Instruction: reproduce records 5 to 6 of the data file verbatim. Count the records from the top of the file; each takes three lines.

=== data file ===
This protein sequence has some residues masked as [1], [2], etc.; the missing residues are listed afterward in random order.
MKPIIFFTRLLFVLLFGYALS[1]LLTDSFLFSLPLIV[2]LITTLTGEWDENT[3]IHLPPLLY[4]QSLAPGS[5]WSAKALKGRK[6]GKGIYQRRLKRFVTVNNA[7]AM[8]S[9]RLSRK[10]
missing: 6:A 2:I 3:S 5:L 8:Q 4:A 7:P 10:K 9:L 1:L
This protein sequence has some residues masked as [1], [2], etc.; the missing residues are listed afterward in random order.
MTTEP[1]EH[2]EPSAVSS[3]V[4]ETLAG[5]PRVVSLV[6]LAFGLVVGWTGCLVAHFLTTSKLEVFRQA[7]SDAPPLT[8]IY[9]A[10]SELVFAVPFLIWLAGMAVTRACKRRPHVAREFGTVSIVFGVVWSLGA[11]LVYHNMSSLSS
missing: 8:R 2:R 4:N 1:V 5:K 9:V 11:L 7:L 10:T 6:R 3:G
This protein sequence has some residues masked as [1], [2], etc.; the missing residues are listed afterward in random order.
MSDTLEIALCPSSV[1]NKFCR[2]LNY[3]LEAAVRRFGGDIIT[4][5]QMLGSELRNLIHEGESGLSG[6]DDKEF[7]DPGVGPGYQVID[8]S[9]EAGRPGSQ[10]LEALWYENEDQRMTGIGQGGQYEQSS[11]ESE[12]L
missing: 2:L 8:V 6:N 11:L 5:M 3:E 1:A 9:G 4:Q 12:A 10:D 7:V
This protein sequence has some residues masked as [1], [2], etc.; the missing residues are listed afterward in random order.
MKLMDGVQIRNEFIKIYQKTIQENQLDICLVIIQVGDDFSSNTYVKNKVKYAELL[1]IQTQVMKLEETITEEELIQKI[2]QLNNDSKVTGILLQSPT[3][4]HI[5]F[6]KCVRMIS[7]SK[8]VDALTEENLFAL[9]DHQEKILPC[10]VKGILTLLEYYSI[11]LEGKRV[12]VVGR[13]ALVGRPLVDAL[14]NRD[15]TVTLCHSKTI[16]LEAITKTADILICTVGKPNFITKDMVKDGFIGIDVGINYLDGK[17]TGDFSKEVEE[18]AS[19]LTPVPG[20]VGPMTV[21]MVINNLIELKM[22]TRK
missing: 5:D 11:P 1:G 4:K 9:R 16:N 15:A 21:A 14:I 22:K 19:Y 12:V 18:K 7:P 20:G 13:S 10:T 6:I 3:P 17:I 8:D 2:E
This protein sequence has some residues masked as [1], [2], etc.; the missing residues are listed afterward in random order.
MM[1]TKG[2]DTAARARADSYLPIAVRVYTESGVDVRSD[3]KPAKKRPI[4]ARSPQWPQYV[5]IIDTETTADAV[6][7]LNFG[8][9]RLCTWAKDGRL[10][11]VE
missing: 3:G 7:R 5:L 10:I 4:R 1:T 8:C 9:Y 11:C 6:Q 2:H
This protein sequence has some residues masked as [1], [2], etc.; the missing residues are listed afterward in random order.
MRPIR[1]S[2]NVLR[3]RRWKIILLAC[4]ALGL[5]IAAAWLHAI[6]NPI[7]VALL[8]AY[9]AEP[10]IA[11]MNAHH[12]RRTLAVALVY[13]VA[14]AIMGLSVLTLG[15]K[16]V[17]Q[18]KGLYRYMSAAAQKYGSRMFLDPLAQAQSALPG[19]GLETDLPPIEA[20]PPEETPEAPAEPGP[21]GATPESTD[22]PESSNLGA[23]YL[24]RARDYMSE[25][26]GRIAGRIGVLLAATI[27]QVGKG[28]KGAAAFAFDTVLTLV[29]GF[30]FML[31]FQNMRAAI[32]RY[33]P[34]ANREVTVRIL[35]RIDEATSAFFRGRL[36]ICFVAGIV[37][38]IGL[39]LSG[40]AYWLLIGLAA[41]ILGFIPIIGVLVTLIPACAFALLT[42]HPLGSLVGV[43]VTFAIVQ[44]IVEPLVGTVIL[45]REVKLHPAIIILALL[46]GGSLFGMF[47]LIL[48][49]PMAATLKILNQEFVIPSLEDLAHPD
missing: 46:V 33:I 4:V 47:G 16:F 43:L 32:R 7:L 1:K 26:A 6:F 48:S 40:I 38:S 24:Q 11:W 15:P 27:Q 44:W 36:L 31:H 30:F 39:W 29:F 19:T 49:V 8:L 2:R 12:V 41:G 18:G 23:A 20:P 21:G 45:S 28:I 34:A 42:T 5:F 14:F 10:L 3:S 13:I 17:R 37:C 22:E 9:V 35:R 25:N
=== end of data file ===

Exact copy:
This protein sequence has some residues masked as [1], [2], etc.; the missing residues are listed afterward in random order.
MM[1]TKG[2]DTAARARADSYLPIAVRVYTESGVDVRSD[3]KPAKKRPI[4]ARSPQWPQYV[5]IIDTETTADAV[6][7]LNFG[8][9]RLCTWAKDGRL[10][11]VE
missing: 3:G 7:R 5:L 10:I 4:R 1:T 8:C 9:Y 11:C 6:Q 2:H
This protein sequence has some residues masked as [1], [2], etc.; the missing residues are listed afterward in random order.
MRPIR[1]S[2]NVLR[3]RRWKIILLAC[4]ALGL[5]IAAAWLHAI[6]NPI[7]VALL[8]AY[9]AEP[10]IA[11]MNAHH[12]RRTLAVALVY[13]VA[14]AIMGLSVLTLG[15]K[16]V[17]Q[18]KGLYRYMSAAAQKYGSRMFLDPLAQAQSALPG[19]GLETDLPPIEA[20]PPEETPEAPAEPGP[21]GATPESTD[22]PESSNLGA[23]YL[24]RARDYMSE[25][26]GRIAGRIGVLLAATI[27]QVGKG[28]KGAAAFAFDTVLTLV[29]GF[30]FML[31]FQNMRAAI[32]RY[33]P[34]ANREVTVRIL[35]RIDEATSAFFRGRL[36]ICFVAGIV[37][38]IGL[39]LSG[40]AYWLLIGLAA[41]ILGFIPIIGVLVTLIPACAFALLT[42]HPLGSLVGV[43]VTFAIVQ[44]IVEPLVGTVIL[45]REVKLHPAIIILALL[46]GGSLFGMF[47]LIL[48][49]PMAATLKILNQEFVIPSLEDLAHPD
missing: 46:V 33:I 4:V 47:G 16:F 43:L 32:R 7:L 1:K 26:A 6:F 48:S 40:I 38:S 24:Q 11:W 15:P 27:Q 44:W 36:L 31:H 30:F 39:W 29:F 19:T 49:V 8:L 2:R 12:V 41:G 18:G 23:A 20:P 21:G 45:S 28:I 34:A 42:T 5:F 14:F 10:L 3:S 13:I 17:R 37:C 22:E 9:V 35:R 25:N